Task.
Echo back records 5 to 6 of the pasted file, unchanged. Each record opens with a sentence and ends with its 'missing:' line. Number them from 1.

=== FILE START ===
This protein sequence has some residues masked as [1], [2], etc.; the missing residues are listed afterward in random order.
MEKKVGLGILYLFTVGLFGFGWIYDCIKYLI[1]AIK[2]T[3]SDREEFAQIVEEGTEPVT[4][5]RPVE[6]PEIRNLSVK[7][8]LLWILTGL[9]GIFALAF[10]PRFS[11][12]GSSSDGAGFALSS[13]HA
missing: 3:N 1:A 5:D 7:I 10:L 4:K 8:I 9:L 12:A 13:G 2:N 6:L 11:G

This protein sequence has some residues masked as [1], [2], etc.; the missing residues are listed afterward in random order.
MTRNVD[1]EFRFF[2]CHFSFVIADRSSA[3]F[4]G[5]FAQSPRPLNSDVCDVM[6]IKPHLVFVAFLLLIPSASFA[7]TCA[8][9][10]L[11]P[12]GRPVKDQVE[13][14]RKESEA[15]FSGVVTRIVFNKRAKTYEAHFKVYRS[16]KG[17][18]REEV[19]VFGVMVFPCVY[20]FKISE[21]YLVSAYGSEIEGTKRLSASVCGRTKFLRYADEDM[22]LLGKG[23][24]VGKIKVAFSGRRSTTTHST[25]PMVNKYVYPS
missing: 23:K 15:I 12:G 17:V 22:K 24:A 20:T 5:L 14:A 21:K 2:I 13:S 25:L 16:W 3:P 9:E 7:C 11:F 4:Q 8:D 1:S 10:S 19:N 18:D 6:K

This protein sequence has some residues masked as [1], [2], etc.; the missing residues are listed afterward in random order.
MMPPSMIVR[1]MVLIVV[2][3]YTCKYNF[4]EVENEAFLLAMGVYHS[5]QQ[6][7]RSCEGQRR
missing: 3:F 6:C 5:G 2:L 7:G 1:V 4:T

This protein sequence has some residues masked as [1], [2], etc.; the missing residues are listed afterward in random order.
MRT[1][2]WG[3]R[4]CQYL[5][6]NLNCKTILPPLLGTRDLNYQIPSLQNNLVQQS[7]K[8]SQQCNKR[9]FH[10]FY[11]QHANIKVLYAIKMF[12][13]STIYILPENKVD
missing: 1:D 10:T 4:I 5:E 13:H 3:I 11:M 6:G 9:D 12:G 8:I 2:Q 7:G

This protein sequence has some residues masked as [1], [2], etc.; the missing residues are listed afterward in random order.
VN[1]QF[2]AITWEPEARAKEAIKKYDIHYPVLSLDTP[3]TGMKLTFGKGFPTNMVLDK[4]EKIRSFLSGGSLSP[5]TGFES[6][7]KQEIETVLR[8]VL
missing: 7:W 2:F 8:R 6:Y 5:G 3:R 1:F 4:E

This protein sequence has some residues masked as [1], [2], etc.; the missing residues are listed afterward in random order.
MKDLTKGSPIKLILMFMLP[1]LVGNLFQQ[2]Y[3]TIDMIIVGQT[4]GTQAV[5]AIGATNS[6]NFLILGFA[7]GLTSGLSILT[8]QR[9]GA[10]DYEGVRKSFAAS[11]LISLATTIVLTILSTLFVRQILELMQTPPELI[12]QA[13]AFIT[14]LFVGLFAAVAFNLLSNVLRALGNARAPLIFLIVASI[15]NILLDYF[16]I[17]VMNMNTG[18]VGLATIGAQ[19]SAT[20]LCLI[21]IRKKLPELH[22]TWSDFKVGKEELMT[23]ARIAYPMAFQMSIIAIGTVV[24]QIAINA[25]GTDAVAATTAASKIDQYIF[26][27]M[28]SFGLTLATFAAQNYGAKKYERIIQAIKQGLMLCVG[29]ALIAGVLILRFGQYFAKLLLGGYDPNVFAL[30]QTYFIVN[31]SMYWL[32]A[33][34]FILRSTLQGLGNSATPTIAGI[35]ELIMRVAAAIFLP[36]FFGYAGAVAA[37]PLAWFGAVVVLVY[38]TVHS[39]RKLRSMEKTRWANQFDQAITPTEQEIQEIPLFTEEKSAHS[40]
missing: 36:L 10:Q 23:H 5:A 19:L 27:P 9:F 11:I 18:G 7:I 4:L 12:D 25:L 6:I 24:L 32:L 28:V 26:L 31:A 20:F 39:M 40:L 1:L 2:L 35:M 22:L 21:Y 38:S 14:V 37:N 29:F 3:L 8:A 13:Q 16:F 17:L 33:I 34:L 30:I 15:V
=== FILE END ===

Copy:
This protein sequence has some residues masked as [1], [2], etc.; the missing residues are listed afterward in random order.
VN[1]QF[2]AITWEPEARAKEAIKKYDIHYPVLSLDTP[3]TGMKLTFGKGFPTNMVLDK[4]EKIRSFLSGGSLSP[5]TGFES[6][7]KQEIETVLR[8]VL
missing: 7:W 2:F 8:R 6:Y 5:G 3:R 1:F 4:E

This protein sequence has some residues masked as [1], [2], etc.; the missing residues are listed afterward in random order.
MKDLTKGSPIKLILMFMLP[1]LVGNLFQQ[2]Y[3]TIDMIIVGQT[4]GTQAV[5]AIGATNS[6]NFLILGFA[7]GLTSGLSILT[8]QR[9]GA[10]DYEGVRKSFAAS[11]LISLATTIVLTILSTLFVRQILELMQTPPELI[12]QA[13]AFIT[14]LFVGLFAAVAFNLLSNVLRALGNARAPLIFLIVASI[15]NILLDYF[16]I[17]VMNMNTG[18]VGLATIGAQ[19]SAT[20]LCLI[21]IRKKLPELH[22]TWSDFKVGKEELMT[23]ARIAYPMAFQMSIIAIGTVV[24]QIAINA[25]GTDAVAATTAASKIDQYIF[26][27]M[28]SFGLTLATFAAQNYGAKKYERIIQAIKQGLMLCVG[29]ALIAGVLILRFGQYFAKLLLGGYDPNVFAL[30]QTYFIVN[31]SMYWL[32]A[33][34]FILRSTLQGLGNSATPTIAGI[35]ELIMRVAAAIFLP[36]FFGYAGAVAA[37]PLAWFGAVVVLVY[38]TVHS[39]RKLRSMEKTRWANQFDQAITPTEQEIQEIPLFTEEKSAHS[40]
missing: 36:L 10:Q 23:H 5:A 19:L 27:P 9:F 11:I 18:G 7:I 4:L 12:D 25:L 6:I 24:L 32:L 28:V 26:L 31:A 20:F 39:M 40:L 1:L 2:L 35:M 22:L 21:Y 38:S 14:V 37:N 29:F 3:L 8:A 13:Q 16:F 17:L 33:I 34:L 30:I 15:V